Wednesday, 24 August 2011

How plants can suck more?

wetbetty organic

A while ago for fun I went to a trade convention in Vancouver with my friend who was making a robotic aeroponic system for his thesis.  The convention was on plant growing and hydroponics.  So we went to go see if there were jobs available.  People were selling things from lighting, piping, electrical equipment to fertilizers.  Vancouver has a major problem with clandestine 'tomato' grow-operations (or grow-ops) and I was wondering whether this might have been at the show.  It did not take too long before I found it.

Up to this point it seemed to be the regular Mom & Pop type of selling their products.  My friend and I turned a corner and we saw a Hummer and  scantily dressed girls as well as scorpions and tarantulas in cages.  The company promoted growing 'tomatoes'!!  They were actually one of the top companies that helped growers in British Columbia and could afford to pay for these things.

They gave us bags of plant surfactants.  So I asked myself what are plant surfactants?  I knew for any plant to grow it needs capillary action in order to suck the water from the soil to get to the root. Plants grown with hydroponics (in a liquid environment with the nutrients around) absorb nutrients more effectively.  A plant surfactant may help with this. There are two types of plant surfactants that you can utilize for your gardening: organic surfactant and synthetic surfactant. If you use either an organic plant surfactant formula or the highest quality synthetic surfactants, can help nutrients travel through water faster so your plants are able to easily source out what they need in order to have an enhanced growth and floral development.

Generally plant surfactants work by making it easier for cells to exchange nutrients and wastes. I am not a plant biologist but the scantily dressed women said 'this leads to a more advanced plant metabolism that maximizes the effect of artificial lighting, CO2, and high quality hydroponics nutrients so that 'tomato producers can produce stronger, more productive crops.'  I believed them.  So how does a plant surfactant work for the benefit of  hydroponic growers?  When you use a surfactant to unbind water’s hydrogen bonds, you make water more spreadable and lower the solid-liquid intermolecular forces between the plant and the liquid enabling hydroponics nutrients to become easily accessible for your plants’ consumption.  A quick way to test for the correct surface tension of hydronics growing solution would be to use a quick tensiometer device.  The people at the show with the women in bikini were from a company called Advanced Nutrients and use a plant surfactant called Wet Betty (shown above) to allow hydroponic growers to grow 'tomatoes' better.  I did a quick google scholar search and I learned that plant surfactants can both help plants grow faster and achieve nutrient exchange better by using less water.  So give it up for plant surfactants.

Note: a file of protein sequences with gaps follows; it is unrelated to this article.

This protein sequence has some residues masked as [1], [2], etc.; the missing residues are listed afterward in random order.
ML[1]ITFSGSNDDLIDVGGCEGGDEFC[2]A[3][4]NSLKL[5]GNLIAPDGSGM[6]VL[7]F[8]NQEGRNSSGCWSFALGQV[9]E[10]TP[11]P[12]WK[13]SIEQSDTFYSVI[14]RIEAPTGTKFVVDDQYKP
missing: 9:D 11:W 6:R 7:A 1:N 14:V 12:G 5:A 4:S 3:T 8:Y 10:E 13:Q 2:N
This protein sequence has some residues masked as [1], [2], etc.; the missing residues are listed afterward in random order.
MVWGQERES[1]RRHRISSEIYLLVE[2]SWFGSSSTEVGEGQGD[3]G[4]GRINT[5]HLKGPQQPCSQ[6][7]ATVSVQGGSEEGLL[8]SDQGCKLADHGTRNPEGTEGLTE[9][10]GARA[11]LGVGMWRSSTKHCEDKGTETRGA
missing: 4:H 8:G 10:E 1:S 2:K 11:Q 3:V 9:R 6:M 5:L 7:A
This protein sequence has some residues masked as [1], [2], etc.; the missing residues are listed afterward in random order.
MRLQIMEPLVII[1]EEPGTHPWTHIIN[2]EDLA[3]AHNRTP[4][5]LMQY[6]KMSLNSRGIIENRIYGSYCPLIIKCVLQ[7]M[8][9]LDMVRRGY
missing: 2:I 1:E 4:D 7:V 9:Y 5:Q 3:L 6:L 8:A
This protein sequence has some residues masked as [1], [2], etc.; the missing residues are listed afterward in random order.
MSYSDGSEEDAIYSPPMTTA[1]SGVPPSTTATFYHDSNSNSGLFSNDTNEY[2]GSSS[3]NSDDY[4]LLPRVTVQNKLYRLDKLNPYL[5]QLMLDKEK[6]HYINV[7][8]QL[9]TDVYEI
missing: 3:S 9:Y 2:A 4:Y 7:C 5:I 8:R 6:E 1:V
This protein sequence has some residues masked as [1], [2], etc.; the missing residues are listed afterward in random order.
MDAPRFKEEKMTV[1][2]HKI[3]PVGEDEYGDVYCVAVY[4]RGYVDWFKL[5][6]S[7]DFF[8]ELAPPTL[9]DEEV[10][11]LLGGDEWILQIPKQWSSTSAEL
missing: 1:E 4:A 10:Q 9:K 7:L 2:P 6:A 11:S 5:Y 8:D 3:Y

Extra taken from Wolfram Demo:  To better understand capillary action and how surface tension affects capillary action you have to look at the math and components of it below.  Liquids (water) wet glass and climb upward on the surface forming a concave meniscus.  If the solid-liquid intermolecular forces are stronger than liquid forces this occurs. If you go to Wolfram Demo and download the program you can get a really good demonstration of how surface tension affects capillary action.  This whole post will then make a lot more sense since if you lower the surface tension it changes the solid-liquid intermolecular forces allowing water to be easily sucked by the plant. 
Such liquids will rise in a narrow capillary tube until a balance is established between the effects of surface tension and gravity. The capillary rise increases sharply as the tube is made narrower. For example, water in a glass capillary of radius 0.1 mm will rise by about 140 mm. The capillary rise is given by , where is the solid-liquid surface tension in N/m, is the contact angle for the meniscus (measured upward from the vertical wall), is the density of the liquid, is the gravitational acceleration (9.81 m/s), and is the radius of the capillary. In this Demonstration, is expressed as a specific gravity ( corresponding to 1000 kg/m), while and are given in mm. The default values are those for water in glass at 20°C.